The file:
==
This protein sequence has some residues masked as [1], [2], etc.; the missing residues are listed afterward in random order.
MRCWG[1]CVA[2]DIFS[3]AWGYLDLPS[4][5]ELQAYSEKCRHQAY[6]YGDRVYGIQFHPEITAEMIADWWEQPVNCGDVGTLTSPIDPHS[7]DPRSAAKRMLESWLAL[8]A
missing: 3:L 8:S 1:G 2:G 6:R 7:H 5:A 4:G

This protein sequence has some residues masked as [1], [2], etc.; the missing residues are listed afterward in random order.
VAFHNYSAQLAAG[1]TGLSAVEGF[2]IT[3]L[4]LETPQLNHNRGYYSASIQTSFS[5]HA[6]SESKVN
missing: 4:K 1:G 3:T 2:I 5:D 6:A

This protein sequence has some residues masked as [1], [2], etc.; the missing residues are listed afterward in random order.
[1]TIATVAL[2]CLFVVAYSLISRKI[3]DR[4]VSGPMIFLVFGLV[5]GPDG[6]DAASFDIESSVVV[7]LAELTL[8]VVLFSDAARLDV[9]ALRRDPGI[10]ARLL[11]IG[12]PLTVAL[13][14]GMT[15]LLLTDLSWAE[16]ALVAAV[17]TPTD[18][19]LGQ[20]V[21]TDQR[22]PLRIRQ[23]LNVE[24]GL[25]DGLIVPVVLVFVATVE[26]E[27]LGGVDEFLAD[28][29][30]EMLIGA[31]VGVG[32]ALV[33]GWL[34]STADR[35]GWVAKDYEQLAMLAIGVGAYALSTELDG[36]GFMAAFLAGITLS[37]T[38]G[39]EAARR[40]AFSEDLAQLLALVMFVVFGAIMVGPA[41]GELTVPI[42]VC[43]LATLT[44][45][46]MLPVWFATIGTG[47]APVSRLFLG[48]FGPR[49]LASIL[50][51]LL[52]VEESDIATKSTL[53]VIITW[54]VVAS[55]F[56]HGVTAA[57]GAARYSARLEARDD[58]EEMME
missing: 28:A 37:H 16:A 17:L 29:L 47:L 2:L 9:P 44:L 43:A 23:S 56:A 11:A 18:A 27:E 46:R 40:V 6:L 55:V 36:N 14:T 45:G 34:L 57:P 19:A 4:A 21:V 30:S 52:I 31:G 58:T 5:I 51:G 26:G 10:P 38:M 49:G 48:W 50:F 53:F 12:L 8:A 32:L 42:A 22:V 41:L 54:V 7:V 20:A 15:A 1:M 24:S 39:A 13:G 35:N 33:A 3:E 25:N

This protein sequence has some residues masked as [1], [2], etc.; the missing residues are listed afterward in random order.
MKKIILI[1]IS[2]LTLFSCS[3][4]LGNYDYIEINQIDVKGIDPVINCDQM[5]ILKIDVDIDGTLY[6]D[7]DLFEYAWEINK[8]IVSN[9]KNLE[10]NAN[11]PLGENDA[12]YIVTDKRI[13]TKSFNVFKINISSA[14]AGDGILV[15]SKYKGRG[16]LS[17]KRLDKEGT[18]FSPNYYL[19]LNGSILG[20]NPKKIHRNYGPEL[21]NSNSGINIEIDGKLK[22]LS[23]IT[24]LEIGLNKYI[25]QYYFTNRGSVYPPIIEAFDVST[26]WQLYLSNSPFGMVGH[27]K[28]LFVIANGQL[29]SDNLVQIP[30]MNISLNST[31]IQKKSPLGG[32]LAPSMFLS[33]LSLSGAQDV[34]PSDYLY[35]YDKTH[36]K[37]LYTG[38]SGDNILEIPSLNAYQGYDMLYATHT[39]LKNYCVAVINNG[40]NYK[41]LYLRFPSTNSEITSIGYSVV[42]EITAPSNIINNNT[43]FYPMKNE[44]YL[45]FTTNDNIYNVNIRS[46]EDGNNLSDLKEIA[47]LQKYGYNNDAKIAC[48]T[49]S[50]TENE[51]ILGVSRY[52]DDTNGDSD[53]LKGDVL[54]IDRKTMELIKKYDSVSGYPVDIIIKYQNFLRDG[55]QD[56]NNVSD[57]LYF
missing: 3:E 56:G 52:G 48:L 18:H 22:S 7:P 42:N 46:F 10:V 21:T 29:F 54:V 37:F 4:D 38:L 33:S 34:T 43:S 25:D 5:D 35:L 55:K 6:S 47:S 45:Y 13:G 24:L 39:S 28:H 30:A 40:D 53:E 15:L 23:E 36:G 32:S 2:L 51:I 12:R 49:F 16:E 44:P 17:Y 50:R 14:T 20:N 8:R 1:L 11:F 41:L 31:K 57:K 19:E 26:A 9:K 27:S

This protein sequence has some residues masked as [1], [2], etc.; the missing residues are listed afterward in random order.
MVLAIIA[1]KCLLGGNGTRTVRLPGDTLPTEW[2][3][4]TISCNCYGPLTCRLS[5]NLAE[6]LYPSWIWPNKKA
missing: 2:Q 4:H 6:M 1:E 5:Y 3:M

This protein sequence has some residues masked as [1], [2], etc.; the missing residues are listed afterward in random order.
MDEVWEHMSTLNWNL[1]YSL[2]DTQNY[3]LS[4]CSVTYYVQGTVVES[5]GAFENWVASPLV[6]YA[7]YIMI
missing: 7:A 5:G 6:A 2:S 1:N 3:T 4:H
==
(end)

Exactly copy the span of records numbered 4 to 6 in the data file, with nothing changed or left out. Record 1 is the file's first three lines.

This protein sequence has some residues masked as [1], [2], etc.; the missing residues are listed afterward in random order.
MKKIILI[1]IS[2]LTLFSCS[3][4]LGNYDYIEINQIDVKGIDPVINCDQM[5]ILKIDVDIDGTLY[6]D[7]DLFEYAWEINK[8]IVSN[9]KNLE[10]NAN[11]PLGENDA[12]YIVTDKRI[13]TKSFNVFKINISSA[14]AGDGILV[15]SKYKGRG[16]LS[17]KRLDKEGT[18]FSPNYYL[19]LNGSILG[20]NPKKIHRNYGPEL[21]NSNSGINIEIDGKLK[22]LS[23]IT[24]LEIGLNKYI[25]QYYFTNRGSVYPPIIEAFDVST[26]WQLYLSNSPFGMVGH[27]K[28]LFVIANGQL[29]SDNLVQIP[30]MNISLNST[31]IQKKSPLGG[32]LAPSMFLS[33]LSLSGAQDV[34]PSDYLY[35]YDKTH[36]K[37]LYTG[38]SGDNILEIPSLNAYQGYDMLYATHT[39]LKNYCVAVINNG[40]NYK[41]LYLRFPSTNSEITSIGYSVV[42]EITAPSNIINNNT[43]FYPMKNE[44]YL[45]FTTNDNIYNVNIRS[46]EDGNNLSDLKEIA[47]LQKYGYNNDAKIAC[48]T[49]S[50]TENE[51]ILGVSRY[52]DDTNGDSD[53]LKGDVL[54]IDRKTMELIKKYDSVSGYPVDIIIKYQNFLRDG[55]QD[56]NNVSD[57]LYF
missing: 3:E 56:G 52:G 48:L 18:H 22:S 7:P 42:N 46:F 10:V 21:T 29:F 54:V 37:F 4:D 38:L 33:S 34:T 43:S 25:D 5:D 35:L 55:K 6:S 47:S 45:Y 13:G 24:L 39:S 28:H 30:A 40:D 53:E 15:L 23:E 36:G 32:S 2:L 51:I 12:R 49:F 16:E 44:P 17:Y 50:R 14:T 20:N 8:R 1:L 11:F 41:L 31:K 57:K 19:E 26:A 9:K 27:S

This protein sequence has some residues masked as [1], [2], etc.; the missing residues are listed afterward in random order.
MVLAIIA[1]KCLLGGNGTRTVRLPGDTLPTEW[2][3][4]TISCNCYGPLTCRLS[5]NLAE[6]LYPSWIWPNKKA
missing: 2:Q 4:H 6:M 1:E 5:Y 3:M

This protein sequence has some residues masked as [1], [2], etc.; the missing residues are listed afterward in random order.
MDEVWEHMSTLNWNL[1]YSL[2]DTQNY[3]LS[4]CSVTYYVQGTVVES[5]GAFENWVASPLV[6]YA[7]YIMI
missing: 7:A 5:G 6:A 2:S 1:N 3:T 4:H